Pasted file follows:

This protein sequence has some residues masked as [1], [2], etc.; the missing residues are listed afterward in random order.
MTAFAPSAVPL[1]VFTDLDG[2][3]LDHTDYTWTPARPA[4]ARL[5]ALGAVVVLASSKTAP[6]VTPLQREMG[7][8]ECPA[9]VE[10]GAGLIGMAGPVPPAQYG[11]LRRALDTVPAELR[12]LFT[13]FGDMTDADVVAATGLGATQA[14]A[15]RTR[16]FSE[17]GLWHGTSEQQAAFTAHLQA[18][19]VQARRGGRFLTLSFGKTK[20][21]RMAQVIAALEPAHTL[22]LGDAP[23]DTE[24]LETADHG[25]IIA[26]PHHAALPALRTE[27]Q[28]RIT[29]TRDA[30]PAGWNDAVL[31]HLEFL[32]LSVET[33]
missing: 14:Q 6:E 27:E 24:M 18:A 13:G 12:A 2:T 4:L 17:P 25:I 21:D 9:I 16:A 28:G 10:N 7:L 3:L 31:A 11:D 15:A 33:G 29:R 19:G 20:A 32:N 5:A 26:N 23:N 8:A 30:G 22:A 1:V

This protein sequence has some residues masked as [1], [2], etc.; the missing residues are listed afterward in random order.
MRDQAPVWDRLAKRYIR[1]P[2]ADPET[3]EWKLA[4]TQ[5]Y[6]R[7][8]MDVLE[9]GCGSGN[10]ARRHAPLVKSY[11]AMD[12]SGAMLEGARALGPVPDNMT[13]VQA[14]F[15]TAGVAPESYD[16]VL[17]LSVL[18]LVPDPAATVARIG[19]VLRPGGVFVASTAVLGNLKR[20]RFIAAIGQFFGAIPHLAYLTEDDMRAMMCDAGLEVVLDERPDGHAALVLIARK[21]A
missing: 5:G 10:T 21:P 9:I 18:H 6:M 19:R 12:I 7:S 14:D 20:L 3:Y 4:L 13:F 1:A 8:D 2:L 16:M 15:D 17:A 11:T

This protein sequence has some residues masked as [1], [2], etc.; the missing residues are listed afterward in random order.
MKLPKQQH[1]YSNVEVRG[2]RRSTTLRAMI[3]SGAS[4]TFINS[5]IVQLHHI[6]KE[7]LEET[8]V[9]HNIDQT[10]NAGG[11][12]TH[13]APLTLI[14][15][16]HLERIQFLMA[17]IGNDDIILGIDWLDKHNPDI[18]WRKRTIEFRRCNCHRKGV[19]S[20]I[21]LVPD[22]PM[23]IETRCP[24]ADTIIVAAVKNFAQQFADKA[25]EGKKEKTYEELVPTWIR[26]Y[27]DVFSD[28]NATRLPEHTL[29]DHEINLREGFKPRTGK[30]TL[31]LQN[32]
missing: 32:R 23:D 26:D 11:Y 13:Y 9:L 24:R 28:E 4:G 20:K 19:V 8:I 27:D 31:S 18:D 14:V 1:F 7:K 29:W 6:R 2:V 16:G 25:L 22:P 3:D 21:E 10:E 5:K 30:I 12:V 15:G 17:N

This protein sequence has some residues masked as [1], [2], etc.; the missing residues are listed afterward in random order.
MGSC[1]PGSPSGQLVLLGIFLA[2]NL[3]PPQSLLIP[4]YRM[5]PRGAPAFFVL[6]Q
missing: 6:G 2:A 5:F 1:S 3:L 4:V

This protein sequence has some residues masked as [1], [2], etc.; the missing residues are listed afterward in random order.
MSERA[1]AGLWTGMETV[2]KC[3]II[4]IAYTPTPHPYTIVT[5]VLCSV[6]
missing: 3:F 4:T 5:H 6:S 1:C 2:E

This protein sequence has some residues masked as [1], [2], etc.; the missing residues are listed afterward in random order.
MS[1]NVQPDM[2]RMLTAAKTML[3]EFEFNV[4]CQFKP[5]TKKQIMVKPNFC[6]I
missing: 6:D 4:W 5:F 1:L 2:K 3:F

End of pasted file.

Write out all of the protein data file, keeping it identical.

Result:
This protein sequence has some residues masked as [1], [2], etc.; the missing residues are listed afterward in random order.
MTAFAPSAVPL[1]VFTDLDG[2][3]LDHTDYTWTPARPA[4]ARL[5]ALGAVVVLASSKTAP[6]VTPLQREMG[7][8]ECPA[9]VE[10]GAGLIGMAGPVPPAQYG[11]LRRALDTVPAELR[12]LFT[13]FGDMTDADVVAATGLGATQA[14]A[15]RTR[16]FSE[17]GLWHGTSEQQAAFTAHLQA[18][19]VQARRGGRFLTLSFGKTK[20][21]RMAQVIAALEPAHTL[22]LGDAP[23]DTE[24]LETADHG[25]IIA[26]PHHAALPALRTE[27]Q[28]RIT[29]TRDA[30]PAGWNDAVL[31]HLEFL[32]LSVET[33]
missing: 14:Q 6:E 27:E 24:M 18:A 13:G 12:A 2:T 4:L 17:P 25:I 21:D 9:I 16:A 28:G 10:N 7:L 3:L 31:A 11:D 15:A 33:G 29:R 19:G 20:A 32:N 5:A 26:N 23:N 8:A 30:G 22:A 1:V

This protein sequence has some residues masked as [1], [2], etc.; the missing residues are listed afterward in random order.
MRDQAPVWDRLAKRYIR[1]P[2]ADPET[3]EWKLA[4]TQ[5]Y[6]R[7][8]MDVLE[9]GCGSGN[10]ARRHAPLVKSY[11]AMD[12]SGAMLEGARALGPVPDNMT[13]VQA[14]F[15]TAGVAPESYD[16]VL[17]LSVL[18]LVPDPAATVARIG[19]VLRPGGVFVASTAVLGNLKR[20]RFIAAIGQFFGAIPHLAYLTEDDMRAMMCDAGLEVVLDERPDGHAALVLIARK[21]A
missing: 5:G 10:T 21:P 9:I 18:H 6:M 19:R 12:I 7:S 14:D 20:L 3:Y 4:L 13:F 1:A 8:D 2:L 16:M 15:D 17:A 11:T

This protein sequence has some residues masked as [1], [2], etc.; the missing residues are listed afterward in random order.
MKLPKQQH[1]YSNVEVRG[2]RRSTTLRAMI[3]SGAS[4]TFINS[5]IVQLHHI[6]KE[7]LEET[8]V[9]HNIDQT[10]NAGG[11][12]TH[13]APLTLI[14][15][16]HLERIQFLMA[17]IGNDDIILGIDWLDKHNPDI[18]WRKRTIEFRRCNCHRKGV[19]S[20]I[21]LVPD[22]PM[23]IETRCP[24]ADTIIVAAVKNFAQQFADKA[25]EGKKEKTYEELVPTWIR[26]Y[27]DVFSD[28]NATRLPEHTL[29]DHEINLREGFKPRTGK[30]TL[31]LQN[32]
missing: 32:R 23:D 26:D 11:Y 13:Y 9:L 24:R 28:E 4:G 20:K 19:V 8:I 27:D 31:S 18:D 14:V 1:F 7:K 29:W 6:R 2:V 16:G 25:L 22:P 3:D 21:E 10:E 5:K 30:I 12:V 15:G 17:N

This protein sequence has some residues masked as [1], [2], etc.; the missing residues are listed afterward in random order.
MGSC[1]PGSPSGQLVLLGIFLA[2]NL[3]PPQSLLIP[4]YRM[5]PRGAPAFFVL[6]Q
missing: 6:G 2:A 5:F 1:S 3:L 4:V

This protein sequence has some residues masked as [1], [2], etc.; the missing residues are listed afterward in random order.
MSERA[1]AGLWTGMETV[2]KC[3]II[4]IAYTPTPHPYTIVT[5]VLCSV[6]
missing: 3:F 4:T 5:H 6:S 1:C 2:E

This protein sequence has some residues masked as [1], [2], etc.; the missing residues are listed afterward in random order.
MS[1]NVQPDM[2]RMLTAAKTML[3]EFEFNV[4]CQFKP[5]TKKQIMVKPNFC[6]I
missing: 6:D 4:W 5:F 1:L 2:K 3:F